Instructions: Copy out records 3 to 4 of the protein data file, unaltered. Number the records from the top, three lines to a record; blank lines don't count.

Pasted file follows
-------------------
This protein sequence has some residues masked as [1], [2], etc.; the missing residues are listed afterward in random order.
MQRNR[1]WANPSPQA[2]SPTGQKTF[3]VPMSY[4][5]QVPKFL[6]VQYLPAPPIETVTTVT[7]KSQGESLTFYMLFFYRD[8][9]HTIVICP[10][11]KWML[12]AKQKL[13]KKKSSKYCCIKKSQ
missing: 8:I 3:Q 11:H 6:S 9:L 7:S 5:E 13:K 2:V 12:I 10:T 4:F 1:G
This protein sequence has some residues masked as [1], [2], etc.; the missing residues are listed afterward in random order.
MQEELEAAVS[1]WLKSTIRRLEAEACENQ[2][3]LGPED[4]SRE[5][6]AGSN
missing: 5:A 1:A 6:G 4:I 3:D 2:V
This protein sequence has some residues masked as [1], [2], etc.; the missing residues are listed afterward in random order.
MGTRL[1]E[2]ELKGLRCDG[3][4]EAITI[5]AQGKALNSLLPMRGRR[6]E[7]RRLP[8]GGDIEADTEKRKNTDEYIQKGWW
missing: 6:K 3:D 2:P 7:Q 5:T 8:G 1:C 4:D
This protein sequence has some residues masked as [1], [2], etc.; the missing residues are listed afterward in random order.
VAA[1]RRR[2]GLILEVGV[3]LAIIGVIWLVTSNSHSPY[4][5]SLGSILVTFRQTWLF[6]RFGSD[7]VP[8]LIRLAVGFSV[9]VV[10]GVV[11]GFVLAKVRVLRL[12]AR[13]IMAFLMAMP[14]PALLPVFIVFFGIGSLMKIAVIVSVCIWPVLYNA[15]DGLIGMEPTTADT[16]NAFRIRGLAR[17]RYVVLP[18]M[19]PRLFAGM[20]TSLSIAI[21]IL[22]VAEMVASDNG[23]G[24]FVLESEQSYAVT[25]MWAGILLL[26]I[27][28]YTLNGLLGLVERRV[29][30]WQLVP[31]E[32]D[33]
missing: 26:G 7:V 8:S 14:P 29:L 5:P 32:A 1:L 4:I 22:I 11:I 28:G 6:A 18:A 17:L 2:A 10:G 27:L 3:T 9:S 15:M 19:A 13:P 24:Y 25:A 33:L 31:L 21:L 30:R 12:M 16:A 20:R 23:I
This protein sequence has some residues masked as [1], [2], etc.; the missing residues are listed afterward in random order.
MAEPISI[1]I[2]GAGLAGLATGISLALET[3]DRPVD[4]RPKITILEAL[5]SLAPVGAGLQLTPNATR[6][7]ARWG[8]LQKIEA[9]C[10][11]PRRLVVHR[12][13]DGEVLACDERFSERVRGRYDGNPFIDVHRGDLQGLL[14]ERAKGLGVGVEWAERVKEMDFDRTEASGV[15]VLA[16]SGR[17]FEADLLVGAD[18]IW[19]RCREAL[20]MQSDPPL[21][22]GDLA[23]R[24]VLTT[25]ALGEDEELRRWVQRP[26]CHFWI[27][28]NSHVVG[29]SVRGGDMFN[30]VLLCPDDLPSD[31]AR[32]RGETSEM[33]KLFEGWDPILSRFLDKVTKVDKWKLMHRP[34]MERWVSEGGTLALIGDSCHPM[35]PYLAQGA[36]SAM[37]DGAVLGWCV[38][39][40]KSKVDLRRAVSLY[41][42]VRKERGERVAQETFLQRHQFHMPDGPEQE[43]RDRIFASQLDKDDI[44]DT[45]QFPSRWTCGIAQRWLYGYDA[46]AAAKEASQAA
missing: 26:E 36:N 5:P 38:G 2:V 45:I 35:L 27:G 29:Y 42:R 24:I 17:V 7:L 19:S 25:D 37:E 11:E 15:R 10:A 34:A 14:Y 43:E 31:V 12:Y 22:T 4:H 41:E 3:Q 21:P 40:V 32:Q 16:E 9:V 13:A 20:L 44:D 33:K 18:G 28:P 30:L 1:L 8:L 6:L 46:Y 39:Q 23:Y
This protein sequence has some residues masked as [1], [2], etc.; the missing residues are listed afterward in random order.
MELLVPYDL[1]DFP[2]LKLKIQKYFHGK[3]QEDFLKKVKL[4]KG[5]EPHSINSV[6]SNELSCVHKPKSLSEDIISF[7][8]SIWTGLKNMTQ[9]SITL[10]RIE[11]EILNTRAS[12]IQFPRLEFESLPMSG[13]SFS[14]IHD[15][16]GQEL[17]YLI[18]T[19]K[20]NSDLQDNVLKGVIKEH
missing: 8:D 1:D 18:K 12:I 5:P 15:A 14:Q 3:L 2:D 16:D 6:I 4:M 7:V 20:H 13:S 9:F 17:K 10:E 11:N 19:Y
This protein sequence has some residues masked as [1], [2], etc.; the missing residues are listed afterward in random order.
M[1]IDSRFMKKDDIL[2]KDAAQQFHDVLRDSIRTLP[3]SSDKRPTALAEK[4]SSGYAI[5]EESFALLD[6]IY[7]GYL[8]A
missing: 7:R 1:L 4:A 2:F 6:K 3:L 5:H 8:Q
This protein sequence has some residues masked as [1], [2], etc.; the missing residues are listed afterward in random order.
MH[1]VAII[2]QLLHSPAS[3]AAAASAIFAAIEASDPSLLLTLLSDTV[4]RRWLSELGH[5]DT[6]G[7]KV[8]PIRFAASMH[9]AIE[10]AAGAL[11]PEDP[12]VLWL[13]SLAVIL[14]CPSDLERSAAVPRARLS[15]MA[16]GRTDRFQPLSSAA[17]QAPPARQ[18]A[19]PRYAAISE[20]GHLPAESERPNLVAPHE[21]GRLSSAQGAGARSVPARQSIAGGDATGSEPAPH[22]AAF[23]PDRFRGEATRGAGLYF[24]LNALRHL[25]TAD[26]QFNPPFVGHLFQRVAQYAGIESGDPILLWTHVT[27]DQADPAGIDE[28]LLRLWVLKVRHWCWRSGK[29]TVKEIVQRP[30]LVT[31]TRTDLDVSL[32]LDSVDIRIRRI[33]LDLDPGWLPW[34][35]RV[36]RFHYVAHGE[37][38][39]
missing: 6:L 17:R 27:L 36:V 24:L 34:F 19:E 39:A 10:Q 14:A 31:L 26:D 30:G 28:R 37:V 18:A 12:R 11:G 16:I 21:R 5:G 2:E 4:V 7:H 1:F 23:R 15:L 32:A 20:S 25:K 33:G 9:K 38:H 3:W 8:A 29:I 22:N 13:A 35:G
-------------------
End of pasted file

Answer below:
This protein sequence has some residues masked as [1], [2], etc.; the missing residues are listed afterward in random order.
MGTRL[1]E[2]ELKGLRCDG[3][4]EAITI[5]AQGKALNSLLPMRGRR[6]E[7]RRLP[8]GGDIEADTEKRKNTDEYIQKGWW
missing: 6:K 3:D 2:P 7:Q 5:T 8:G 1:C 4:D
This protein sequence has some residues masked as [1], [2], etc.; the missing residues are listed afterward in random order.
VAA[1]RRR[2]GLILEVGV[3]LAIIGVIWLVTSNSHSPY[4][5]SLGSILVTFRQTWLF[6]RFGSD[7]VP[8]LIRLAVGFSV[9]VV[10]GVV[11]GFVLAKVRVLRL[12]AR[13]IMAFLMAMP[14]PALLPVFIVFFGIGSLMKIAVIVSVCIWPVLYNA[15]DGLIGMEPTTADT[16]NAFRIRGLAR[17]RYVVLP[18]M[19]PRLFAGM[20]TSLSIAI[21]IL[22]VAEMVASDNG[23]G[24]FVLESEQSYAVT[25]MWAGILLL[26]I[27][28]YTLNGLLGLVERRV[29][30]WQLVP[31]E[32]D[33]
missing: 26:G 7:V 8:S 14:P 29:L 5:P 32:A 1:L 4:I 22:I 11:I 28:G 6:A 18:A 17:L 2:A 10:G 27:L 3:T 9:S 15:M 19:A 13:P 24:Y 25:A 33:L 31:L 21:L 30:R 12:M 16:A 20:R 23:I